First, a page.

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I found an example on how to use withPool. It says I just need to add the word Parallel to Groovy's methods like collect, find, each, put it into withPool and it executes the code parallel.

import static groovyx.gpars.GParsPool.withPool

list = 1..1000000

withPool{
    squares = list.collectParallel { it * it}
}
println squares

Is there any chance to check if it's really parallel?
I tried a benchmark test with the same code but the sequential way
and the parallel way was much more slowly.

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I've improved my description a bit. –  user1170330 Jan 21 '13 at 1:36
    
You can view CPU Useage of Windows Task Manager. So, CPU Useage can up to 100 % when processing heavy tasks in parallel. –  Phat H. VU Dec 30 '13 at 8:16

1 Answer 1

up vote 4 down vote accepted

Not sure what you mean by 'but sequential and the parallel way was much more slowly'...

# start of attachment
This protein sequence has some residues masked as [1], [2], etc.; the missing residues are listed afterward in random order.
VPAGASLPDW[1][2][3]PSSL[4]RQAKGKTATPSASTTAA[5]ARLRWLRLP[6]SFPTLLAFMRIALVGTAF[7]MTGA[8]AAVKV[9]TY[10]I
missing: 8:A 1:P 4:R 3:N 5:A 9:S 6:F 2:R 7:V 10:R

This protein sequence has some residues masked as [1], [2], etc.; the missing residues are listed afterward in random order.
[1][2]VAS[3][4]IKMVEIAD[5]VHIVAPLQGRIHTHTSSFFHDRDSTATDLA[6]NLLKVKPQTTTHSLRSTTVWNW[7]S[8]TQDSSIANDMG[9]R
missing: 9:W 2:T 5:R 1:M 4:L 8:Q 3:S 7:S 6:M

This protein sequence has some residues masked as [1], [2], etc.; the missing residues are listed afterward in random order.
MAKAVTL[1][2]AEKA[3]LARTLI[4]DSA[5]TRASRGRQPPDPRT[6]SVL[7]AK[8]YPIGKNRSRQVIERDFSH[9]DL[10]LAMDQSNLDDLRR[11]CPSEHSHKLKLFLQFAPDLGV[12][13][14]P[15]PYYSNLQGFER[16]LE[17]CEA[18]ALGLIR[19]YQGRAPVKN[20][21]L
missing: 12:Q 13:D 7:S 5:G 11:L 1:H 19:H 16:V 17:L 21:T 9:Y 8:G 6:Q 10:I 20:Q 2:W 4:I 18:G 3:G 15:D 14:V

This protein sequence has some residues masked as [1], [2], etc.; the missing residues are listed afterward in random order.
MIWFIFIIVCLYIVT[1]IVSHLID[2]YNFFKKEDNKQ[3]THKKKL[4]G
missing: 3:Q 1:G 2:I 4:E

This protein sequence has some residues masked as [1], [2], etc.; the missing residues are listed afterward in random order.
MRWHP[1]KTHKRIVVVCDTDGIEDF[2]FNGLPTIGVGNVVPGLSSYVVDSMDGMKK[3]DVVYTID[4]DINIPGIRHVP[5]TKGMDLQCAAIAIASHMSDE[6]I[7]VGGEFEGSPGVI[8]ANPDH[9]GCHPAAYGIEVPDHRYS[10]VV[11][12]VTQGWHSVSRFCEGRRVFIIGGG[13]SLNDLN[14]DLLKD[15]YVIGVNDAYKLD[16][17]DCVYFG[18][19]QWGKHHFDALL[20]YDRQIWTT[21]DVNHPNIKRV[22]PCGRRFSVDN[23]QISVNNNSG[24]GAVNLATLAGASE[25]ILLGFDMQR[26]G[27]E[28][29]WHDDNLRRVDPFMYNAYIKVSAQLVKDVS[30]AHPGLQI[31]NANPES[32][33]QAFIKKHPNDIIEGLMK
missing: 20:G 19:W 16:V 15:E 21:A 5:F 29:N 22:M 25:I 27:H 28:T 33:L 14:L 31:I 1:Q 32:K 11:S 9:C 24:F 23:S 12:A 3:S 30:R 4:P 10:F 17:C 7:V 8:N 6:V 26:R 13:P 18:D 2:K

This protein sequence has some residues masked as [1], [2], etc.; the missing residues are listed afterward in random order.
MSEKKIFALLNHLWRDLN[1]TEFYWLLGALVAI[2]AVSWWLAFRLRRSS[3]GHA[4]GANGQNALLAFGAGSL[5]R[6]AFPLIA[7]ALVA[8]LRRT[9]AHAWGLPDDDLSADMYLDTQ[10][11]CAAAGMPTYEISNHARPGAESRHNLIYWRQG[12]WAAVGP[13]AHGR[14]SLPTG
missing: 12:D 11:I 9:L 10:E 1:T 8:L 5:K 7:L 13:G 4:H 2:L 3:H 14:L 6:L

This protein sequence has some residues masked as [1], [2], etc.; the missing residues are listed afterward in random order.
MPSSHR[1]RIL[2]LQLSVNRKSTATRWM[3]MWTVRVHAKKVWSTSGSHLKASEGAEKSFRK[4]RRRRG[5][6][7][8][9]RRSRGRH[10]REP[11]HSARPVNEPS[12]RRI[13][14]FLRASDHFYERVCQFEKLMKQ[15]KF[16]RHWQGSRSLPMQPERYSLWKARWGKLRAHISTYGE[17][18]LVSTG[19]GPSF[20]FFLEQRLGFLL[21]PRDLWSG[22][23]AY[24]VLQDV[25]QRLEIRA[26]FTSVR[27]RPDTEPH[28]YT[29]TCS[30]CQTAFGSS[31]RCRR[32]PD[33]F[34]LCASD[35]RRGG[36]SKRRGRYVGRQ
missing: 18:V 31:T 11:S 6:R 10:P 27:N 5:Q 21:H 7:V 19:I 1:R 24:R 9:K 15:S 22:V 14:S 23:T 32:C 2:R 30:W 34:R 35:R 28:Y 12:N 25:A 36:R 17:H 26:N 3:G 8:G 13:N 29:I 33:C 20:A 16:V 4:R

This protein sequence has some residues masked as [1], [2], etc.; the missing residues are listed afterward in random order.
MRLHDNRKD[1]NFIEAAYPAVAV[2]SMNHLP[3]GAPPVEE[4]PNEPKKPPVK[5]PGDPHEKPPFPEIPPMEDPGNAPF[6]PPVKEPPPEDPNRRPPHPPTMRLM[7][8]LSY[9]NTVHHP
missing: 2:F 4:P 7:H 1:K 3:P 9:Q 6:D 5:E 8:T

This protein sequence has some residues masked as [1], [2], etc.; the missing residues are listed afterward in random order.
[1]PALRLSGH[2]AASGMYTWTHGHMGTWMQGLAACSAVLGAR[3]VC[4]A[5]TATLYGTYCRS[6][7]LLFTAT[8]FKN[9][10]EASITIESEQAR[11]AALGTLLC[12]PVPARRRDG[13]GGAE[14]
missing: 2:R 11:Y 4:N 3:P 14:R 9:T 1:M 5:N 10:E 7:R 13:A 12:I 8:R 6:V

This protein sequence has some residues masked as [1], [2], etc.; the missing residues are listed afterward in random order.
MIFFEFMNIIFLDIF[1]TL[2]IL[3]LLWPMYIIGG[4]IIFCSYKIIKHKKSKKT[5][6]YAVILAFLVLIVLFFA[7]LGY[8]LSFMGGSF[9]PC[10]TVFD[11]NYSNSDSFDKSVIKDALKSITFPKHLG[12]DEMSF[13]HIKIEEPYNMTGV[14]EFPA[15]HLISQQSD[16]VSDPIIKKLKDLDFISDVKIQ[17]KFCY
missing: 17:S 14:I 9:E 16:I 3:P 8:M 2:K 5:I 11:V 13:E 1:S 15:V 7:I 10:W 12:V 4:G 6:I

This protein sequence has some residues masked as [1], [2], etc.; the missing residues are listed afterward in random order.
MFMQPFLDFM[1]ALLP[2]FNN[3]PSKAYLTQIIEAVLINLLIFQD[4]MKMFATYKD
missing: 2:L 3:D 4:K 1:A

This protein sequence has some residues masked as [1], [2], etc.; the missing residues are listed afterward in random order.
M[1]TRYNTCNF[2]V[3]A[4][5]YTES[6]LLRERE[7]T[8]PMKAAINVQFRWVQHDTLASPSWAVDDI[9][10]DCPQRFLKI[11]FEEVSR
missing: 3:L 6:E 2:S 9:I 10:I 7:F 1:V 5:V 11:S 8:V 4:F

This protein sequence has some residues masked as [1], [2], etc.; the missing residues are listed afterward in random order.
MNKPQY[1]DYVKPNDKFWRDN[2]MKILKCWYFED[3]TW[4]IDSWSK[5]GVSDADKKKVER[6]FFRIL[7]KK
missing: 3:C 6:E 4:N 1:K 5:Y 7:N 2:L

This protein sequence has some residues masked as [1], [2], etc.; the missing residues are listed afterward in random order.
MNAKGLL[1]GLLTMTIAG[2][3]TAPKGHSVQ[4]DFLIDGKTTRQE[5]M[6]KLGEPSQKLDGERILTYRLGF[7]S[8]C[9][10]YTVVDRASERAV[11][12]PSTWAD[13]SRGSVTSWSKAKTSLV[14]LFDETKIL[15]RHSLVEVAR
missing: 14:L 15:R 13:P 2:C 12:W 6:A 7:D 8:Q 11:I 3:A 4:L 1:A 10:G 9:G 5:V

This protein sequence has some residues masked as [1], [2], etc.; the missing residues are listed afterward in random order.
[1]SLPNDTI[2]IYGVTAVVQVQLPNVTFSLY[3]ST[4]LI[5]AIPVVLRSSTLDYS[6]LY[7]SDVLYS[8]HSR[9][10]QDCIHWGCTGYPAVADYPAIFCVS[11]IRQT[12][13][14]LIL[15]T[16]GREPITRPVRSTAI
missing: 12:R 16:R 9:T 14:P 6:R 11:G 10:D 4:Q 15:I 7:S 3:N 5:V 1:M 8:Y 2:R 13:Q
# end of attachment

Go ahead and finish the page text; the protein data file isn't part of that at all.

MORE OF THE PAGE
This will run in parallel, but for this simplistic example, the extra cost of firing off jobs to other processors and handling the ordering of results will probably end up taking longer than just multiplying some numbers

For a simplistic example showing it working, you can do:

import static groovyx.gpars.GParsPool.withPool

list = [ 2, 2, 2, 2, 2 ]

withPool{
    result = list.collectParallel {
        Thread.sleep( it * 1000 )
        it
    }
}
println result

So result should be [2,2,2,2,2], but the collectParallel should finish in less than the 10 seconds you'd expect with the serial collect version

Obviously this depends on you having more than one core ;-)

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Thank you very much! That helped me a lot! –  user1170330 Jan 25 '13 at 16:54

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